Section 4 is about the Ghost of Christas Yet To Come. I haven’t read the story in a long time and haven’t even seen a movie version in a number of years. But I remember Scrooge being more stubborn. I prefer this version, teachable and desiring to change.

“Ghost of the Future!” he exclaimed, “I fear you more than any spectre I have seen. But as I know your purpose is to do me good, and as I hope to live to be another man from what I was, I am prepared to bear you company, and do it with a thankful heart. Will you not speak to me?

We see that Tiny Tim dies and Scrooge learns that when he dies no one mourns him and those whose debt he holds rejoice at his death.

In stave 5 he wakes up in his own bed. I have always loved this part and my best memories of the movie versions are how they portray this changed man with a second chance at life.

Really, for a man who had been out of practice for so many years, it was a splendid laugh, a most illustrious laugh. The father of a long, long line of brilliant laughs.

It took me two weeks to make it all the way through this short story, but I’m glad I read it again. It is a wonderful way to learn and encourage the Christmas spirit.

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Christmas Tour

We present…. Our Ladder Tree – no needles and room for all the presents!

Still looks like a tree from outside

The Mantle



  • 2 sticks margarine or butter (I use unsalted butter)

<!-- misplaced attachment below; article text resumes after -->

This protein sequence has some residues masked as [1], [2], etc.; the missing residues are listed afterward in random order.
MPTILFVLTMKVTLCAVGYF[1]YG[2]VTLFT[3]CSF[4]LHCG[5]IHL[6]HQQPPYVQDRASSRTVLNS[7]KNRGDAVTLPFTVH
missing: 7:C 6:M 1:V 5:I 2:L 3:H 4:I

• 1/2 cup of powdered sugar
  • 2 cups of all-purpose flour
  • 1/2 teaspoon of vanilla
  • 1 cup of pecans; chopped fine (by my handy-dandy Pampered Chef chopper)


  1. Cream margarine and sugar together
  2. Add other ingredients
  3. Mix well and form into balls
  4. Place on ungreased baking sheet and bake at 350 for 20 minutes
  5. Let cool and then roll in powdered sugar
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What Happens When Women Say Yes to God (review)

I picked this up at a women’s conference of our denomination. The speaker was also from Proverbs 31 Ministries and she did such a great job I wanted to check out some of the books.

This one had an irrisistible title. I know I should and I want to and this sounds like great encouragement to increase that desire and fight the battle.

The book starts out with a great story of a time when God asked her to do something that seemed really hard without any clear benefit. She said yes, of course, and great things happened. She addresses how to hear God’s voice to know what to say yes to. Her five questions are very good. I especially like number 3. I have had that happen so many times and it is great reassurance that He really is talking to me.

  1. Does what I’m hearing line up with Scripture?
  2. Is it consistent with God’s character
  3. Is it being confirmed through messges I’m hearing at church or studying in my quiet times.
  4. Is it beyond me?
  5. Would it please God?

Then she points out that we must pray to hear His voice. She mentions praying for desire, discipline, discernment, direction, and delight in her relationship with Him. “God wants us to live in expectation of hearing from Him.” (p 42)

Next she talks about how obedience will always result in good. We should be much more worried about what our disobedience will cause us to miss. The more we obey, the more we’ll see him and trust him and then obedience will be a delight, not just a discipline.